Upside Down Under: New Ukrainians in North Dakota…

Written by: Marvin Baker

According to the Centre of Research & Analysis of Migration in London, approximately 19 million Ukrainians have fled the country as of Feb. 13. However, nearly 10 million of them have returned over the past year.

The exodus for at least 8 million are other countries in Europe, mostly Poland, while the United States has taken in 220,000, Canada 132,000, Australia 4,000 and New Zealand 4,000. Ironically, more than 2 million have fled to Russia.
Here in North Dakota the number is approximately 280, according to North Dakota Refugee Services with most settling in Bismarck (34 perecent). The state of North Dakota says all Ukrainian refugees here since Putin’s “special military operation’ started last Feb. 24 have approved sponsors in the state.

Holly Triska-Dally is the North Dakota Refugee coordinator. She works with Lutheran Immigration & Refugee Service in Fargo and Bismarck Global Neighbors to settle displaced Ukrainians.

Acccording to Triska-Dally, there is no cap regarding the number of sponsored Ukrainians who may arrive here. She said the vast majority are women and children because men between the ages of 18 and 60 are prohibited from leaving.
According to Triska-Dally, sponsor support through a federal program called Welcome US, is especially critical during the first 90 days and begins with an application process and a declaration of financial support. The North Dakota Office of Refugee Services connects newcomers to a case manager who supports their skill, development, workforce outcome and community integration.

But hardly any have come to North Dakota through that program.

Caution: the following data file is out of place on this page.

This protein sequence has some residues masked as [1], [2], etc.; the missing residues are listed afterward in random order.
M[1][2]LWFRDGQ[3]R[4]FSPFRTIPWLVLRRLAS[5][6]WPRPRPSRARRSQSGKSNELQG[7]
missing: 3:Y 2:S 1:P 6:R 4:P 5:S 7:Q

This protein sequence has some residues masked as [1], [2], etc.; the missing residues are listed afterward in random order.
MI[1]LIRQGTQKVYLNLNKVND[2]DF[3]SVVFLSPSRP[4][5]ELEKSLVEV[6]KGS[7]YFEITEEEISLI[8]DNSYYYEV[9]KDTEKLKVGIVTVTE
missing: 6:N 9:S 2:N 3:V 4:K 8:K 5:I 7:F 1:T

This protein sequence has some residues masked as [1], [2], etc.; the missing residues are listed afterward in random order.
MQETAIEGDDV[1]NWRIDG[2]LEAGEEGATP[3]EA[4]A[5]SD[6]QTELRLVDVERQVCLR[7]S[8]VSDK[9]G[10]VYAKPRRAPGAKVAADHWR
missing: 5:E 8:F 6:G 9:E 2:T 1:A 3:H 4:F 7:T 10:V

North Dakotans who don’t necassarily have a connection to Ukrainian refugees can help. filling out an I-134 form through the Department of Homeland Security shows a financial means to support refugees for a period of time.
There seems to be an anomoly here. A North Dakota Job Service report in late December showed the state had 16,133 job openings while only 230 Ukrainians have come to the state. Some are accountants, lawyers, truck drivers and engineers. Others are capable of filling most job openings.

Looking at our neighbors, 1,000 Ukrainian refugees have come to Minnesota, only six have landed in South Dakota, according to the Black Hills Pioneer in Spearfish, and it’s hard to pin a total number down in Montana. Instead reports there show refugees in localities like Kalispel, Whitefish and the Flat Head.

On the Canadian side, Manitoba has accepted 12,500 of the refugees and 2,000 have fled to Saskatchewan. Most of the Ukrainians who have come to Saskatchewan have been offered some kind of employment while all of them are offered adult English lessons.

This could be a golden opportunity for North Dakota. If you know Ukrainians, you can tell by their resolve in the war, that they are resourceful, hard working, intelligent and most do speak some English. It would not be difficult for them to fit in.
Regardless, there is a war going on and there are refugees who need sanctuary. But it isn’t just Ukrainians. Apparently there have been reports of as many as 700,000 Russian men have gone on the lam since the war began, with most of them showing up in Finland, Sweden and Norway.

A Norwegian TV reporter recently interviewed a Russian defector who fled to Norway. He said there are war crimes and autrocities happening all the time. He told Norwegian TV that 40,000 of the 50,000 fighters in the Wagner Group (Putin’s private army) are convicts. If they live through six months of the war, they receive pardons. If they decide they don’t want to be there, they are executed on the spot.

But here, Ukrainian refugees are being welcomed into our state as much as sponsors will allow them to be. There are already Ukrainian enclaves in North Dakota that could be expanded, especially when it comes to the farm sector.
Many of the Ukrainians coming to the United States are dairy farmers, cattle ranchers and grain farmers. And it seems every rural property in this state needs workers. Refugee children could help prop up some of the rural schools’ dwindling populations.

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